So, my family background is that my mother, my mother had me very young, eighteen.  In those days you married the other person involved.  So, they were quite young, he had, he had some personal problems which made him, you know, a nice guy but not a great father and not a great husband and then she had three, she had three more.  So by 22, she had three kids and a bad marriage and hadn’t had a chance to go to school yet and he wasn’t really somebody she could rely on so, so she was really on her own and in a tough spot and she, she very much just decided that she was looking around at other people in her life who were in a similar situation but didn’t necessarily make it out the other side in a way that she would want to see for herself so she, she read a book, I forget what it's called but it was about a woman who had been through something similar and came out in a way that my mother found admirable and she just put this picture in her mind and she just focussed on it, she just laser, laser, laser focussed on it like almost like a horse with blinders and she just, she just moved heaven and earth, did whatever she needed to do, worked every hour that God gave her and you know was able to, you know we moved back east, we moved in with my grandfather, she got herself educated, she got herself educated some more, so she got her MBA, she eventually got remarried, had two more children, so my stepfather adopted the original three of us, now there are five of us and you know she’s quite, you know now she’s in a good spot, she’s had a very good, healthy, happy life and she’s the most tenacious person I’ve ever met so, I would say that’s, that’s what I’ve gotten from her.

Elliot Moss

And you say it with such great pride, just looking at you, I mean it’s extraordinary just looking at your face as you talk about your mum.  Is that you?  I mean, you know, you talk about writers, the best writers have experience, they’ve experienced something which has been difficult and obviously it was more difficult for your mum than you because she did everything she could to make it work for you but is, is a lot of that sense of toughness and hard work and the necessity to really focus, has that become who Vanessa Jacobs is?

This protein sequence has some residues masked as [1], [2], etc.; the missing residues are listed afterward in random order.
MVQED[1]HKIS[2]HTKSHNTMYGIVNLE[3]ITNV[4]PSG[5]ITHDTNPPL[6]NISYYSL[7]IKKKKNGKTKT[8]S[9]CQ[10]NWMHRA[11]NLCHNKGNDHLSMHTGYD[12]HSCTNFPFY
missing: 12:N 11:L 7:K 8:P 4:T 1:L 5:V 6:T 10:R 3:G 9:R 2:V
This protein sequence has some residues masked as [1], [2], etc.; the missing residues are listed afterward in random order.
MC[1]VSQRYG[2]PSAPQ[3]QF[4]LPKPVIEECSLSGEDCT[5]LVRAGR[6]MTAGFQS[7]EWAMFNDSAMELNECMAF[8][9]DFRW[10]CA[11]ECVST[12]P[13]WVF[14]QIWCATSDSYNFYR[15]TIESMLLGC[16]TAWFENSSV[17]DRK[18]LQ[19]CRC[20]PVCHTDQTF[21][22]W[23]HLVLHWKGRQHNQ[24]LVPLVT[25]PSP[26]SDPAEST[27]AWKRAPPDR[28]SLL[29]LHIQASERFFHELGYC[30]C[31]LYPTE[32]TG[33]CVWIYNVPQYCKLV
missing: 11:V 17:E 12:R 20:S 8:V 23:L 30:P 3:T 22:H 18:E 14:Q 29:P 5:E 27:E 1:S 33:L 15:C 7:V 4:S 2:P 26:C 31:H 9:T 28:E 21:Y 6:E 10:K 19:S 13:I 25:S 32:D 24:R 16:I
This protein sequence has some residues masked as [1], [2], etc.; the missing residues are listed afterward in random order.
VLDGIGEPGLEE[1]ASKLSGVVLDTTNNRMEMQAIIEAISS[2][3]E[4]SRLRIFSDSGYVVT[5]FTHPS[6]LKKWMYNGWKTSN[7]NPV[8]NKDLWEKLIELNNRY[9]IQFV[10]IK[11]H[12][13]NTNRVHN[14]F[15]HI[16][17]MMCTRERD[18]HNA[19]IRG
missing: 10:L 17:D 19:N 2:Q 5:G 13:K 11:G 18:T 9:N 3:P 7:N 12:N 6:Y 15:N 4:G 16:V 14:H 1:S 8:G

Vanessa Jacobs

I mean, absolutely, we all become our parents, even despite our best efforts sometimes.  But in that sense, I’m very happy to have inherited that from her.  Ironically, and I don’t, I didn’t know my father very well, I was quite young when the marriage split up and there wasn’t much contact after that but I did understand him to be, and I do remember him being you know kind of funny and you kind of a good time, good time person so, I hope that I think that’s part of me as well and then there are, you know there are your own images that you kind of adopt along the way, the way that my mother adopted this image of this woman and you kind of emulate yourself off that so, I think, yes I’m very, very much like my mother but I’m also, you know, I think I approach the world with a little less sense of risk than she does and clearly this was a very risky thing that I’ve done and, and perhaps a little bit more adventure and I think that actually, I think I got more from my husband than I got from my parents.   

Elliot Moss

It’s good to know husbands have uses, right.  He’ll be very happy to hear that that’s one, definitely one high level of utility.  Stay with me for much more from Vanessa Jacobs, my Business Shaper today, she’s the Co-Founder of The Restory, which is a lovely business which makes things that need fixing into things that don’t need fixing anymore, creates the original state that they were in.